Tang was the man behind the $1.9 billion acquisition of Chinese app store 91 Wireless in 2013. He also led the $306 million investment in online travel portal Qunar in 2011 which went public just two years later. Tang’s portfolio is filled with investments and acquisitions bearing enough zeroes to make your eyes go blurry.
“[Tang] is probably among the top 10 biggest players in the world for M&A,” Wagemans said, “So I walked through the aisles of Walmart with this multi-billion dollar man.”
The IndoorAtlas team spent a few minutes showing Tang and his associates how accurate their “blue dot” was within the cavernous Walmart, demonstrating not only the positioning capability on an aisle-by-aisle basis, but also using the app to locate specific products on a specific shelf.
After the demo, the group headed back toward the Walmart entrance. Instead of driving off to either of the groups’ offices, they opted to sit down for coffee at the McDonald’s situated just inside. Thoroughly impressed with what he saw, Tang expressed his interest in investing.
“Baidu was the ideal partner because China is really driving [the location services] space,” IndoorAtlas founder and CEO Janne Haverinen, who was also present at the meeting, said, “I think they’re perfect for us because they already have a 75% share of the [Chinese] mapping market and they’ve expressed interest about going indoors, and they have 270 million monthly active users on Baidu Maps.”
IndoorAtlas agreed to license its tech to Baidu with a two-year exclusivity contract that began last September. Baidu agreed to pay 8 figures for the privilege.
“His decision boiled down to our non-reliance on wifi and Bluetooth,” Haverinen said “We didn’t foresee having a major Asian investor, but after we met, both parties immediately saw the opportunity. Baidu already owns the Google Maps of China. The timing was just right,” he added.
Before Baidu, IndoorAtlas had raised $5 million from the Finnish government and Mobility Ventures. The Chinese web giant started toying with its own indoor maps in late 2011, around the same time that Google rolled out some of its own.
Korea, Japan, and Singapore
Outside of China, IndoorAtlas has been busy seeking additional partners in Asia. In July, the startup announced a $3 million partnership with SK Planet, a wholly-owned subsidiary of SK Telecom, South Korea’s oldest wireless carrier with almost 50% domestic market share. IndoorAtlas’ technology will be used to complement SK Planet’s O2O shopping service dubbed Syrup, along with its digital wallet and mobile navigation platforms.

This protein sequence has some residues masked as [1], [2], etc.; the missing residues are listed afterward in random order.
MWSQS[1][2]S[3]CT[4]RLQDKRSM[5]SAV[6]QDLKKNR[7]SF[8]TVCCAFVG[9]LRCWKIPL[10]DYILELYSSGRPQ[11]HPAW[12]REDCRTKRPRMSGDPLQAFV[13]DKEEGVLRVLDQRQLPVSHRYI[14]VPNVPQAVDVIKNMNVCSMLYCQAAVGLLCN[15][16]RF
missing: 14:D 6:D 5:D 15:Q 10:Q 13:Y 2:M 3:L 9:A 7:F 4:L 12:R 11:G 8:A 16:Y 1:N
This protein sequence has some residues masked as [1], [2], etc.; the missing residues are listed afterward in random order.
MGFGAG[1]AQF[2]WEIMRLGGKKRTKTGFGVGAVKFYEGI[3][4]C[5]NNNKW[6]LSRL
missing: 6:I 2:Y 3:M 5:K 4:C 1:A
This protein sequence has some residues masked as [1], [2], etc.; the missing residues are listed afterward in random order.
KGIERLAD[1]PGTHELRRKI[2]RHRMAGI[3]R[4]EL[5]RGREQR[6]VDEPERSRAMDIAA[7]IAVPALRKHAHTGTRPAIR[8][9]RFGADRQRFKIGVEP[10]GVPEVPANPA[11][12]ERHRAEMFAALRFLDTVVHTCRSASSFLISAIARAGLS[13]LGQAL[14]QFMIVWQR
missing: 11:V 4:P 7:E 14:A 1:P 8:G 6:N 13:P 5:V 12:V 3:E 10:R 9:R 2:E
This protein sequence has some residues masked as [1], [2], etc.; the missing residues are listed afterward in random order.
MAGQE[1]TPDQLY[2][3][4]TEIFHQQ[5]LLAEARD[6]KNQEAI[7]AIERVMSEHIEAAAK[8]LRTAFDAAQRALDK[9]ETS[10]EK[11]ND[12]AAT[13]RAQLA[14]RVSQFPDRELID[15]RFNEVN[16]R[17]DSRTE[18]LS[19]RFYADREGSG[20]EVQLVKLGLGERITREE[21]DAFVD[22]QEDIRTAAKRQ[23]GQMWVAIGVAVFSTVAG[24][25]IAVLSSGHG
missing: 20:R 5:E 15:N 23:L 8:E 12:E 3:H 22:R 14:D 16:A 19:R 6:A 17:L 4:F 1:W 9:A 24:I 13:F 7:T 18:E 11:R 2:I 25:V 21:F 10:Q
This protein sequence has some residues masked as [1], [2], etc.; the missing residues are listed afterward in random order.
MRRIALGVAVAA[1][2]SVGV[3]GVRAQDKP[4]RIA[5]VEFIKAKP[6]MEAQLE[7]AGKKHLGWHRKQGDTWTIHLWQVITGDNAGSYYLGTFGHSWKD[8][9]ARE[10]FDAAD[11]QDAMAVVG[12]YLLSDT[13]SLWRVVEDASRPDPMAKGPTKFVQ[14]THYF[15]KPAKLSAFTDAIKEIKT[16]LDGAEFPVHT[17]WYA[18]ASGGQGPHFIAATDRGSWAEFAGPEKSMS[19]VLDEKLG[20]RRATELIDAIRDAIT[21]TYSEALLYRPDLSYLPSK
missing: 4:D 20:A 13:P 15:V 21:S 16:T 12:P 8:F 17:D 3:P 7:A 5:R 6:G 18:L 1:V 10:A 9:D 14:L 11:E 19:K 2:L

The startup is also in discussions with potential partners in Japan, but wouldn’t disclose specifics as those talks are ongoing.
“Asian shopping complexes are huge and you’ve got sprawling train stations everywhere, often with malls attached to them. Even in New York, there’s nothing that compares to the big-city train stations and shopping centers in Japan and other big Asian cities. They need indoor positioning more than [Western countries],” Wagemans said.
Haverinen concurs, while alluding to Singapore as a possible next step on the startup’s expansion road map.
“Go to Orchard Road [in Singapore], which has some of the biggest malls in Asia, and you can walk for kilometers underground without seeing the light of day – you need a solution for that,” he said, “That’s why the usage is going to be much higher here in Asia than in Europe or the US. They just don’t have structures as humongous as what’s here.”
Every building in the world
IndoorAtlas’ indoor mapping tool has been available in the App Store for almost two years. Its building showcase app will launch later this year. There are more than 16,000 developers registered to work with IndoorAtlas’ APIs. The core team is comprised of 40 members across the globe – including 3 professors and 12 PhD students. The startup also opened its Beijing office last month, with the first full-time employees scheduled to move in this week.
Apart from inking partnerships around Asia, the startup is also hoping to raise additional venture capital funds. “The idea is to provide a de-facto platform for every building in the world. Very much what GPS did outdoors by hanging up a few satellites,” Wagemans said.
This post was originally published on Tech in Asia.
Featured Image Credit: PR Screenshot/ IndoorAtlas